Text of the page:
In a column for The Detroit News, Professor Mark Perry writes about efforts by college students at campuses across the nation aimed at convincing university officials to divest their endowments of investments in companies involved with producing energy from fossil fuels.
“[C]ollege students are once again at the vanguard of a national movement to force colleges and public pension funds to participate in a political cause, this time against global warming, by diverting all their endowment holdings away from large fossil-fuel companies,” writes Perry.
This seems foolish for two reasons. First, global temperature trends don’t seem to be following any of the dire models global warming alarmists created as proof of this supposed crisis. Despite the self-assurance of environmental activists, and even many scientists, it remains to be seen if the “climate change crisis” is a crisis at all.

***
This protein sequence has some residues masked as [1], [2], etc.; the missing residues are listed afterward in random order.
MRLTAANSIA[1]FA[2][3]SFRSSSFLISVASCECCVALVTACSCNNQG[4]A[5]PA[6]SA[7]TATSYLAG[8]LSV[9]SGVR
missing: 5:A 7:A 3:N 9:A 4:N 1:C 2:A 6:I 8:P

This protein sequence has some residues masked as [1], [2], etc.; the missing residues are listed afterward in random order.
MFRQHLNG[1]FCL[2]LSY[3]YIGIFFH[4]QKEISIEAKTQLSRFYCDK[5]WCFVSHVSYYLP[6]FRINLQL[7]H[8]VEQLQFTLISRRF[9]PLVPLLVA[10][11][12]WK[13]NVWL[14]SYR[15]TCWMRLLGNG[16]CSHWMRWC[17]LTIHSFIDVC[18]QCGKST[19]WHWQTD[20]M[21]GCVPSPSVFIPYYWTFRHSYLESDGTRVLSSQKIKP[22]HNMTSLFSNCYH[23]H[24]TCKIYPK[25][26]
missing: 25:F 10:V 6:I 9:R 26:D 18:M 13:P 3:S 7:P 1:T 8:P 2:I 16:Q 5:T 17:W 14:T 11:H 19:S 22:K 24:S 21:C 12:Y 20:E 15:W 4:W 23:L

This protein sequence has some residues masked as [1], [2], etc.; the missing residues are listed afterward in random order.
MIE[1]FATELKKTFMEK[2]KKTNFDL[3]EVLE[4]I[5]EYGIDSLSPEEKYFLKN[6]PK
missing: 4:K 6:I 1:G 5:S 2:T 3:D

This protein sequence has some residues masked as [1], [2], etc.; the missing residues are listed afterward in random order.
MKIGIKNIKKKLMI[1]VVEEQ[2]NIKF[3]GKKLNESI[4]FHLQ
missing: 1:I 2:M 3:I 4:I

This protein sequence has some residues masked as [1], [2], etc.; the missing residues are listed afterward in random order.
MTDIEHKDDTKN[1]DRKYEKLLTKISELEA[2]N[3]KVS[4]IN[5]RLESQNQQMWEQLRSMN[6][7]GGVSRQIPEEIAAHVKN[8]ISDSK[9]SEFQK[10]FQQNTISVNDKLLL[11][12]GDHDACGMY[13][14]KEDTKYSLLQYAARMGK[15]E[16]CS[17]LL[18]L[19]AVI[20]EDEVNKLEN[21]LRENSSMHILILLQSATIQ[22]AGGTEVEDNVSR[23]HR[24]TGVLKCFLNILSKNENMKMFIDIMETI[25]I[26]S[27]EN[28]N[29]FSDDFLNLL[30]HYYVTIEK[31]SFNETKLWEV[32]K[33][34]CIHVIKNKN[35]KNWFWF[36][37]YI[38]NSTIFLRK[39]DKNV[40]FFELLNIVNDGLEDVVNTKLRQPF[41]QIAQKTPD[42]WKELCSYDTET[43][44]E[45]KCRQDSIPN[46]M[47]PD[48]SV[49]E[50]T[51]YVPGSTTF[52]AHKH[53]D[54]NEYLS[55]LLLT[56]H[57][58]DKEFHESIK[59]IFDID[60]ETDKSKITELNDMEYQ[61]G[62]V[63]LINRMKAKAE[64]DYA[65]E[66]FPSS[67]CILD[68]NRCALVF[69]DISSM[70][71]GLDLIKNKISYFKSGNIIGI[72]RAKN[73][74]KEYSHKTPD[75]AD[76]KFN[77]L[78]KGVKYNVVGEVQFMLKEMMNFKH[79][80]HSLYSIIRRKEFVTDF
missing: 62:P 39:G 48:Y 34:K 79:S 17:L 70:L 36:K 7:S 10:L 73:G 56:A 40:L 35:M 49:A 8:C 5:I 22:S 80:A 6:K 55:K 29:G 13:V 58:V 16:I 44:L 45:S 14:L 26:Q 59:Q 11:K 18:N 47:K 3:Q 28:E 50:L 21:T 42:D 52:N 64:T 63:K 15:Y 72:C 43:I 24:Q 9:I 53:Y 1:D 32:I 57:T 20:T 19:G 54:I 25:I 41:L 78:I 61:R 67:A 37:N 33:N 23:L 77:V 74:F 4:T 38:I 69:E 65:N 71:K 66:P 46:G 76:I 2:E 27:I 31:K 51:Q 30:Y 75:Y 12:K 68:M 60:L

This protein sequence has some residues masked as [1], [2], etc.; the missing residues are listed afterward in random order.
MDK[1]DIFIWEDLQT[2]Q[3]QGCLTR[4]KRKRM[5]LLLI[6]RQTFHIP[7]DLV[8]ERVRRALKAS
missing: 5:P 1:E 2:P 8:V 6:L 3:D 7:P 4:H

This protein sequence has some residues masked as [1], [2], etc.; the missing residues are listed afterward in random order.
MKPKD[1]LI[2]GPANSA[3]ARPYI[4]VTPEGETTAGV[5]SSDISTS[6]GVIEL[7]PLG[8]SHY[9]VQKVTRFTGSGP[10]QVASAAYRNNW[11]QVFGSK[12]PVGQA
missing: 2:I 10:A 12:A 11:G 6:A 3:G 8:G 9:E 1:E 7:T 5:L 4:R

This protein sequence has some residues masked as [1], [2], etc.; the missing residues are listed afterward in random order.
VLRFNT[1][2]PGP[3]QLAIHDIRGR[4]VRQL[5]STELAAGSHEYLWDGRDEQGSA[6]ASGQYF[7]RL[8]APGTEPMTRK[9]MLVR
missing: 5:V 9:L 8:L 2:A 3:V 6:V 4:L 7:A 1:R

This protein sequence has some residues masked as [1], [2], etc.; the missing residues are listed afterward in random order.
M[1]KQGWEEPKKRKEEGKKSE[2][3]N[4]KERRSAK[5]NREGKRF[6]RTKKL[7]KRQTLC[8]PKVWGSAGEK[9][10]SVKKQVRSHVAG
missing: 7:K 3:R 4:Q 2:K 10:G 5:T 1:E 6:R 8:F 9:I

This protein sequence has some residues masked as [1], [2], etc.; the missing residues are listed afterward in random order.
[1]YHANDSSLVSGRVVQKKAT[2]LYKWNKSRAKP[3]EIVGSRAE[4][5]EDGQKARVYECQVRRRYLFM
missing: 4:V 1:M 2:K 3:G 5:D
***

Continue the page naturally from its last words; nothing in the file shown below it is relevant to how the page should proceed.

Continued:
Second, thanks in large part to innovations in the fossil fuel energy markets, carbon emissions in America are actually falling already. Thanks to hydraulic fracturing (which, for many environmental activists, is the new global warming) America has opened up oceans of previously unreachable natural gas reserves. In turn, natural gas is replacing coal as a cheap and reliable source of electrical generation.
That has caused US carbon emissions to fall to their lowest level since 1992, meaning that for many of these college students US carbon emissions are at the lowest point in their lifetimes.
That drop in emissions is possible, in part, thanks to the investments in fossil fuel companies which these students oppose. Without capital, fossil fuel companies wouldn’t have been able to develop the technology and techniques needed to unlock centuries worth of oil and gas reserves locked away in shale formations around the country.